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Tuesday, December 17, 2013

Don't Hate the Player Hate the ... Fuck That Learn How To Play


Do you think you're not part of the game? I'm talking about the game of power, manipulation, knowledge, and seduction that perpetuates all facets of life.

When you go to a used car dealer, do they care about you when they try to set the price they want? Do you think they actually want you to "get the best deal you can" and "will work with you"? When you negotiate a business deal, do you think that the person on the other side of the deal isn't looking out for himself and his company? When you go to a bar, do you think the girl flirting and twirling her hair is not playing the game and doesn't realize what she's doing? Do you think the person in charge of your pension or insurance is not looking out for his own job, maximizing his stated returns for shareholders while minimizing the actual payouts?

He is; she is; they all are.

You are part of the game of power whether you want to be or not. You can wish things weren't so, and wish that people were truly altruistic, but instead of whining about it, learn how to play. Learn how to win.

The Self Gene by Richard Dawkins outlines the biological, evolutionary imperative to active selfishly. It's in our DNA.

Opting Out

Maybe you think that trying to achieve power for your own advantage means you'll have to break your morals about kindness. Maybe you want to protest the fact that a game is going on at all, and want to opt out. You would never hurt somebody for your own advantage, and in protest of that, you want no part of it. You'll be a "good" person, and what may come will come. You'd never do something for your own advantage. This is your silent protest.

Well to those people, I will let Robert Greene say it better than I ever could:

"...unless you are a fool, you learn quickly to be prudent...there is no use in trying to opt out of the game. That will only render you powerless, and powerlessness will make you miserable...If the game of power is inescapable, better to be an artist than a denier or a bungler."
-- Robert Greene, The 48 Laws of Power, Pages xvii-xix

The simple fact is that playing is not voluntary. By pretending you're not playing, you're simply letting others take advantage of you. You are consciously choosing to lose.

You will sit comfortably on your high moral horse while others lead your horse wherever they please.

What's ironic is that by protesting the idea of a game of power in order to claim moral superiority and righteousness, you are actually doing it to further your own emotions and are therefore actually acting selfishly.

"In truth, the use of honesty is indeed a power strategy, intended to convince people of one's noble, good-hearted, selfless character. It is a form of persuasion, even a subtle form of coercion."
-- Robert Greene, The 48 Laws of Power, Page xviii

Let's Play

Several times in the past, I've made reference to Buddhism, the religion to which I'd say I most closely relate. Buddhism preaches the concept of enlightened self interest. Buddhists recognize that every person wants to maximize their own happiness and minimize their own pain. When you help others, own the fact that it's really to make yourself happier. Recognize your own emotions and motivations for all your actions. See the world as it is.

In addition, Buddhism teaches that each person is responsible for his own emotions. You alone are responsible for your emotional interpretation of the world. By that logic, emotionally hurting somebody is not something you should feel guilty about. They alone are responsible for their emotions. If you break up with somebody because you are not interested in dating her, do not feel guilty about it. Own up to the fallout and consequences of that action, but guilt and shame should not be a primary consideration when you "next" somebody.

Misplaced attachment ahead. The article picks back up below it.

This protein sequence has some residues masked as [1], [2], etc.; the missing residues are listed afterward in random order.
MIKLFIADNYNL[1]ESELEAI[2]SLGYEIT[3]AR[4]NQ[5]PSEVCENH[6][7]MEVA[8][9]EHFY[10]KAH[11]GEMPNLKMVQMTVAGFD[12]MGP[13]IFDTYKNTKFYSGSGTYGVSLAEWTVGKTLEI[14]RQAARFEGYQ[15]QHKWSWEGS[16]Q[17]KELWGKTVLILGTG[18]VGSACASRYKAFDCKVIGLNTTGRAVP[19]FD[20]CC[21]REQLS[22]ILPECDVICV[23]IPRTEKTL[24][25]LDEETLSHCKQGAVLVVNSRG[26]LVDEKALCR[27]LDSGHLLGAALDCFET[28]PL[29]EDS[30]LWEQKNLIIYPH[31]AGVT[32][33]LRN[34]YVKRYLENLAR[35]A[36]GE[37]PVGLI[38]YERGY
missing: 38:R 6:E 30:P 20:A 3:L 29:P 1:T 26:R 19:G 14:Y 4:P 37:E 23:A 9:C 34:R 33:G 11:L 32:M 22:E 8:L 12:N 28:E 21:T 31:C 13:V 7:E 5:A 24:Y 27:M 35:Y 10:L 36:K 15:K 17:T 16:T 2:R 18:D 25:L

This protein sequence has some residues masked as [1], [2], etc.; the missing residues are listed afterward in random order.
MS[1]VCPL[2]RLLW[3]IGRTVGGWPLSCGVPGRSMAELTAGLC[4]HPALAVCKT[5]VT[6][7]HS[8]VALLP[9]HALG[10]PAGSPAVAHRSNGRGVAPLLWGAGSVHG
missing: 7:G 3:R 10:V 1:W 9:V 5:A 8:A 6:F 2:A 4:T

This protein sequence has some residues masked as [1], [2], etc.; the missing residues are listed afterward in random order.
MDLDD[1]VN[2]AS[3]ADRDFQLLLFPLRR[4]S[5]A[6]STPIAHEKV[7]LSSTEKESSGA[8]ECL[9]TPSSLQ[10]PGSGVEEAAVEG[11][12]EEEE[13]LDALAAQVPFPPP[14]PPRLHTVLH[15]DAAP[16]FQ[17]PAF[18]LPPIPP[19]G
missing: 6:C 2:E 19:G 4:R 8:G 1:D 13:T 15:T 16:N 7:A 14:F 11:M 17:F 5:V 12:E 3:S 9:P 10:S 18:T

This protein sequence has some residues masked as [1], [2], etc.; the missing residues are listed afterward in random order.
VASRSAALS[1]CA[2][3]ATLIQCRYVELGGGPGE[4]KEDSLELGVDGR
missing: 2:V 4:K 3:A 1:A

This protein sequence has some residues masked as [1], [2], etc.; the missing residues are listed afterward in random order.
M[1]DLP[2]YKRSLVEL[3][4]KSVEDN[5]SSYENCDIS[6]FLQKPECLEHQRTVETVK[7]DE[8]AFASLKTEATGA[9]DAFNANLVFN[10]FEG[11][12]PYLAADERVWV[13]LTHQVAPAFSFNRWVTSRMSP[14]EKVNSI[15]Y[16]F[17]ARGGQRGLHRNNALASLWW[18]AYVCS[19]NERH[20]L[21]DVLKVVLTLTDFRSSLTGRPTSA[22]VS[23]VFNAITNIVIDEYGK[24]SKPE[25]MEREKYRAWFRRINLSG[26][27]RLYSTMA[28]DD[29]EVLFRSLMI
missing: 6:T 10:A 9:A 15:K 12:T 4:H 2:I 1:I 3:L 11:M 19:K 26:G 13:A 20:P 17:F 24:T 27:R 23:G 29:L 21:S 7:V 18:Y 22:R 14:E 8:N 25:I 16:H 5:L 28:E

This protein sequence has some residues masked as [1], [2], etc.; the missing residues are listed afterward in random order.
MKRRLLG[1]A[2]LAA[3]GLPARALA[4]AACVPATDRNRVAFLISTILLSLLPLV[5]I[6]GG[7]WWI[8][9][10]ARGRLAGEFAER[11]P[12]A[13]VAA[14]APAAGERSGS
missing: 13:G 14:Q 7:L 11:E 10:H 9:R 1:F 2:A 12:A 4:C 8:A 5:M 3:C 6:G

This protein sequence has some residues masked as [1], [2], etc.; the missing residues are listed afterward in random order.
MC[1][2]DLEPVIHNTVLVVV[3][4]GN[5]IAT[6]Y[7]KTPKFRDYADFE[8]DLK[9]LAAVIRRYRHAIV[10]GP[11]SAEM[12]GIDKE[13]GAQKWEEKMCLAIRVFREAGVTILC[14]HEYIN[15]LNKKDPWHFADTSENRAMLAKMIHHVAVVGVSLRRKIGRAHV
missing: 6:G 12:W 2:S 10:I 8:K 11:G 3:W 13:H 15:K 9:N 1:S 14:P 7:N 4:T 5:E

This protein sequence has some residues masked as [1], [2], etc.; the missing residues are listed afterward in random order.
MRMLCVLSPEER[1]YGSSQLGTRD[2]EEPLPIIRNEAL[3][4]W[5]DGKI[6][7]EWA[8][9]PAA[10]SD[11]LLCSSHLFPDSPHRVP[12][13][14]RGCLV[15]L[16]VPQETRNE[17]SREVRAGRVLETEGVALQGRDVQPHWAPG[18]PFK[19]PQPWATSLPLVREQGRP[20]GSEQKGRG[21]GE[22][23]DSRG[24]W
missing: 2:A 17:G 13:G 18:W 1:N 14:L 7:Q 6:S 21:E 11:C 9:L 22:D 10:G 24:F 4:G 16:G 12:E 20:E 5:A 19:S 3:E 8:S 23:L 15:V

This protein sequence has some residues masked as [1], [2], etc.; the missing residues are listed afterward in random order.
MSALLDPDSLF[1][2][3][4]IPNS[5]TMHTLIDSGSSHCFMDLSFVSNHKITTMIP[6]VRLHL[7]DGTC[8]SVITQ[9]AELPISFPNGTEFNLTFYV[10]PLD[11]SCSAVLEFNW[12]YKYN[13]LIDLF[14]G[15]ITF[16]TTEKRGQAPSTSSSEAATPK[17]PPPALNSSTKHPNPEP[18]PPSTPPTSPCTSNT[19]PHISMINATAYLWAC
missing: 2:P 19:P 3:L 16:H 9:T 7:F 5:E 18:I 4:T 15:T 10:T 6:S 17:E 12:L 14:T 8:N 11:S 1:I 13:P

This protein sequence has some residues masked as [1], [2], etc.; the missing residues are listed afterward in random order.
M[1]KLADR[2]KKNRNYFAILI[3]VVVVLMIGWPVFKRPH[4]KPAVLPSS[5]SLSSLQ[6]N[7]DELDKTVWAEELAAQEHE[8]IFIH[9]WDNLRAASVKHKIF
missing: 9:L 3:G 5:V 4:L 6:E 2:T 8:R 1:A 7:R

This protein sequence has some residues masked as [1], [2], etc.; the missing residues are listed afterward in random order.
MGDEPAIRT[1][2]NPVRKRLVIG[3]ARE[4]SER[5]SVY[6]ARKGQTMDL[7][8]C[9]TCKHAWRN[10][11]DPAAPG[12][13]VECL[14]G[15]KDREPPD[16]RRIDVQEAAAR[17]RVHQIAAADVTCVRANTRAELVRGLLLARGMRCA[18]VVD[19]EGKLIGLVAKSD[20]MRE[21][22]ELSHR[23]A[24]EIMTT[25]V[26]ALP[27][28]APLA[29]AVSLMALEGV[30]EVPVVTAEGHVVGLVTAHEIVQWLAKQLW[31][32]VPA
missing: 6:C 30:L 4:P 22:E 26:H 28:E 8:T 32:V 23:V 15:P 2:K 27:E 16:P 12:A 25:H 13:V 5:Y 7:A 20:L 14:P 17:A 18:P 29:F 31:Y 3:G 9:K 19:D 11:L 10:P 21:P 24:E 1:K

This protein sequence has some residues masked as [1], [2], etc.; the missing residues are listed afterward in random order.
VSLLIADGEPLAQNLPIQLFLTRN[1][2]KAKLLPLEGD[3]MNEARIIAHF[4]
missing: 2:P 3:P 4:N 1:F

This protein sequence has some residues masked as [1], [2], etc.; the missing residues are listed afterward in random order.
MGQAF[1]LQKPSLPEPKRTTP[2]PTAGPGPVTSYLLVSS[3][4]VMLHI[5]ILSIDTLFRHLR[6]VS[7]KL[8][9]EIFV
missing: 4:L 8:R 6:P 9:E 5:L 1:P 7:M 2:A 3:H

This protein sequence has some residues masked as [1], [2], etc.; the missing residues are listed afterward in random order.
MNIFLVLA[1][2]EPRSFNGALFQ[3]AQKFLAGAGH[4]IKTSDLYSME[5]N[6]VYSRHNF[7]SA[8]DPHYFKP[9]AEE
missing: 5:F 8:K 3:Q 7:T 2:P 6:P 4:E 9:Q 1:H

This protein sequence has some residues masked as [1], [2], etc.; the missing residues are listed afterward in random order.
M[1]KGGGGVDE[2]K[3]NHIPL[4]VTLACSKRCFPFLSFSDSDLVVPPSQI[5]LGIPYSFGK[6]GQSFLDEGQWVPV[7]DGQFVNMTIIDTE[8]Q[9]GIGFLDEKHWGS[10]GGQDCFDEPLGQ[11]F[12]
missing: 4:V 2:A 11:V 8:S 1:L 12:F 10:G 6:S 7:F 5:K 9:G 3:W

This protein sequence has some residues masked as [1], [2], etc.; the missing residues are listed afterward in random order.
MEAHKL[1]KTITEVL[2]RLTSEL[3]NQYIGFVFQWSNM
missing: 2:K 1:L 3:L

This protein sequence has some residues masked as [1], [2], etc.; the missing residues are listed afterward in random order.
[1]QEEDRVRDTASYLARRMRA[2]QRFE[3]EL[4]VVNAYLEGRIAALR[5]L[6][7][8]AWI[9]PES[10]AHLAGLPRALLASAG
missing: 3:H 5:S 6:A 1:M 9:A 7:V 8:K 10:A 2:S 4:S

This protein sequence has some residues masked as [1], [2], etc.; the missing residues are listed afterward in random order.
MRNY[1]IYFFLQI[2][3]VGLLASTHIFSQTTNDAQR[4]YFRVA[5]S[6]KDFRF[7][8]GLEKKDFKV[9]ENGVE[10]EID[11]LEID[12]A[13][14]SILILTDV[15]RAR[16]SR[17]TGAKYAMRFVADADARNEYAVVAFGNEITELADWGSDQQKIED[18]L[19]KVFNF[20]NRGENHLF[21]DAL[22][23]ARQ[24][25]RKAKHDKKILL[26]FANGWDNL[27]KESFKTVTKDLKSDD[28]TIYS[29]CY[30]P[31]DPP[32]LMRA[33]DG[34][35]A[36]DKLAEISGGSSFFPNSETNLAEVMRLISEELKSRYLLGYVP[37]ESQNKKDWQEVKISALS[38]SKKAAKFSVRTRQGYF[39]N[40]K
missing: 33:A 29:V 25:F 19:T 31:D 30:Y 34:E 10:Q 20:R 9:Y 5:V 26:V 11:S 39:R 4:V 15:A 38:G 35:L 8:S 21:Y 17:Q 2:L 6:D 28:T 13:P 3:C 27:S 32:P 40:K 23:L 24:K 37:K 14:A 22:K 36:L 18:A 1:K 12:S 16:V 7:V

Let's say you're playing Mario Cart 64 with your friends. When you play, each person is trying to win. Your objective is to win. You'll crash other players into a nearby tree. At the end of the game, you don't feel guilty for acting competitively.

"Power is a game - this cannot be repeated too often - and in games you do not judge your opponents by their intentions but by the effect of their actions."
-- Robert Greene, The 48 Laws of Power, Page xxi

When you walk into a used car dealership and try to minimize the price you pay, do you feel guilty that you are also minimizing the dealer's commission? No, you do not. You play the game with all the tools and knowledge at your disposal. When you print out the kelly blue book value of the car you want, you are playing the game.

It's no different with picking up girls. When you put on certain clothes that make you look debonair or wear cologne that smells great, you are trying to manipulate the situation into increasing her odds of fucking you. "Just Be Yourself" is a platitude told to men to try to keep them from improving themselves and playing the game.

When you go into a business negotiation, you try to maximize what you get out of it. Even if you give them perks or don't act too aggressively on purpose, you are doing that so you can increase the odds of future business deals, and therefore are still maximizing your overall, cumulative return.


If you embrace this philosophy of having your primary goal to win the game and gain power, taken to a logical extreme would mean that murdering somebody in order to take his money would be acceptable, since it furthers your own power.

I believe that murder is immoral. But then how do I reconcile that incongruity?

Well let's explore this idea a bit further. Additionally, we need to explore the concept of morality from a logical, not emotional, standpoint. If somebody is going to attack me or hurt a loved one, I'd feel comfortable killing that person in self defense. I do not believe that is immoral. But physically hurting another for my own gain is, to me, immoral. However, as I outlined above, I believe emotionally hurting somebody to a lesser degree is amoral (neither moral nor immoral) since they are responsible for their interpretation of the world. Yet there are more extreme examples of physical and emotional pain (such as physical or mental torture which does not result in helping anybody else) I would consider immoral.